Directors: Joel and Ethan Coen
Writers: Joel and Ethan Coen
Cast: Oscar Isaac, Carey Mulligan, John Goodman
It’s 1961 and Llewyn Davis is a part of the Sixties folk music scene in New York’s Greenwich Village, where a young Bob Dylan will soon make a name for himself.
Llewyn plays songs at the Gaslight Cafe in front of a cluster of appreciative coffee sipping, chain smoking beatniks. This is his life.
Not much goes Llewyn’s way. His musical partner Mike committed suicide by jumping off the George Washington Bridge, his new album Inside Llewyn Davis isn’t making money and he is homeless.
Llewyn spends his days drifting from couch to couch, relying on the charity and goodwill of his long suffering friends Jean and the Gorfeins. You sense that Llewyn has been living this life for some time. He isn’t even particularly polite or appreciative when asking for a place to stay anymore. Mostly he is just indignant.
Llewyn is a perpetual ne’er-do-well, cut from the same cloth as other Coen Brothers creations such as Jerry Lundegaard in Fargo and Ed Crane in The Man Who Wasn’t There. He seems to be perpetually stuck in a Catch 22 with love and money. Opportunities come and invariable they go.
Llewyn lucks out and is invited to record a commercially successful pop song but he foolishly signs away his rights to receive royalties in exchange for a quick buck.
The woman Llewyn loves loathes him and regrets their one night stand together. But he learns that his ex-girlfriend Diane who never enters his thoughts, tricked him into thinking she had an abortion and actually birthed their child in secret.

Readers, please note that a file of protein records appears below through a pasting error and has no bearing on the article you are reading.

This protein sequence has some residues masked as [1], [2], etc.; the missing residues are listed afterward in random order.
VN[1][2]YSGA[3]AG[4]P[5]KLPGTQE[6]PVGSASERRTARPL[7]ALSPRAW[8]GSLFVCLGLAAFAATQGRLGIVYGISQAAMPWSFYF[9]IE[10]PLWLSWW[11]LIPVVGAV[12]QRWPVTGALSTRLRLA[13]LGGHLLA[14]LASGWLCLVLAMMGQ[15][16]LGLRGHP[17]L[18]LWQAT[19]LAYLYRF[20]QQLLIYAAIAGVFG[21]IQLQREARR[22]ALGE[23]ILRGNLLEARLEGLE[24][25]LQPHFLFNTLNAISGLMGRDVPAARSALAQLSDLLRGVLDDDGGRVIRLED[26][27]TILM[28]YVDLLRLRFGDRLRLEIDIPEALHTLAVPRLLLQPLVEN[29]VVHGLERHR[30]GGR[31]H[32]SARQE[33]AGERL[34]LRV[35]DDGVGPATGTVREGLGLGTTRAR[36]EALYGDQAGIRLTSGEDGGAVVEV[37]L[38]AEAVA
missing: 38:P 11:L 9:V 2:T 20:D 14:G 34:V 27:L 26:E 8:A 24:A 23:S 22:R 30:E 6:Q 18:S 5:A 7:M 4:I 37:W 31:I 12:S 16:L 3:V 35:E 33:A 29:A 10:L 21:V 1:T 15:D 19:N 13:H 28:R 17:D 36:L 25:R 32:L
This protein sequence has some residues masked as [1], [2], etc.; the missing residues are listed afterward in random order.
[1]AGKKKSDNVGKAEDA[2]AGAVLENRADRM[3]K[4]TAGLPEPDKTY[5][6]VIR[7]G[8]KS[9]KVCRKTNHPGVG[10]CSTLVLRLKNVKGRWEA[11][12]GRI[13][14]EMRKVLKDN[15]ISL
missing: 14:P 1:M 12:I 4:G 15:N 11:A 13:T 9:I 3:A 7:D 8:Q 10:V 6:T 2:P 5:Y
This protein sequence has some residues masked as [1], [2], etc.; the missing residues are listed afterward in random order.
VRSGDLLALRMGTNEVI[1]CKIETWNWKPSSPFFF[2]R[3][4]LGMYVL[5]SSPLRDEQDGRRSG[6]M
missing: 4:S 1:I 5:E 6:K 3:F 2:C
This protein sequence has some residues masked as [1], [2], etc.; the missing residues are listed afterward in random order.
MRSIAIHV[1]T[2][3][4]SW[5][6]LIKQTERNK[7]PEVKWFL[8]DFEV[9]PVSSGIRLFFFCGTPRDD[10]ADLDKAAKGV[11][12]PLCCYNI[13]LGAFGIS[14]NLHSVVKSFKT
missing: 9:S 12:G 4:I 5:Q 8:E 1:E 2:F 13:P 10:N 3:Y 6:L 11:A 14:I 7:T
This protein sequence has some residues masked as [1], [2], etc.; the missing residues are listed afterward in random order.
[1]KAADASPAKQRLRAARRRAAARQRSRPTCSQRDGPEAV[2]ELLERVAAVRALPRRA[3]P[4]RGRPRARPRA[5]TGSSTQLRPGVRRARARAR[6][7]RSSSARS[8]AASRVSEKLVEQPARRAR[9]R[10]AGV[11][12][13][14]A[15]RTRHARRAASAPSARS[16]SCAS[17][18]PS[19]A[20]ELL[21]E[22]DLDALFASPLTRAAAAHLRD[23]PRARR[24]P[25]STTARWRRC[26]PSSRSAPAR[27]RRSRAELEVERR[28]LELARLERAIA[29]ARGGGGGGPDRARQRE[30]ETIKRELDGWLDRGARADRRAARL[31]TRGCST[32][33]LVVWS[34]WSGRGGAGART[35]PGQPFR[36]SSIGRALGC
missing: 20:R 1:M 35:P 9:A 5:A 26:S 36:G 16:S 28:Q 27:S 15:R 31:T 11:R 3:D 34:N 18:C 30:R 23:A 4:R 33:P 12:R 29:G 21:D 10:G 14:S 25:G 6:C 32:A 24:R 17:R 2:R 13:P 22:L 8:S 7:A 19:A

Llewyn is inspired to strike out for the big time when he realizes a gormless half-witted military officer has secured a lucrative contract with producer Bud Grossman in Chicago. Llewyn goes a road trip to the Windy City to see if he can track down Bud and make himself a star.
Inside Llewyn Davis is a beautifully droll, laconic and soulful film. The Sixties folk music setting is the perfect environment for the Coen Brother’s inimitable style and characterization. All the peripheral characters in this film – the Gorfeins, Johnny Five, Pappi the barkeep – are memorably quirky and full of strange idiosyncracies that mesh with the over-arching mood of the film.
In Oscar Isaac, the Coens have uncovered a fantastic talent. As an actor, Isaac effectively portrays Llewyn as the brash, acerbic, long-suffering musician that he is. When called upon, he can also carry a tune and he delivers several soulful folk song renditions throughout the film. Inside Llewyn Davis is my favourite kind of of Coen Brothers film. It has a very particular tone and pace, is funny and morose in equal measures, and in Llewyn Davis, has a protagonist who you sense the Coens have a genuine fondness for.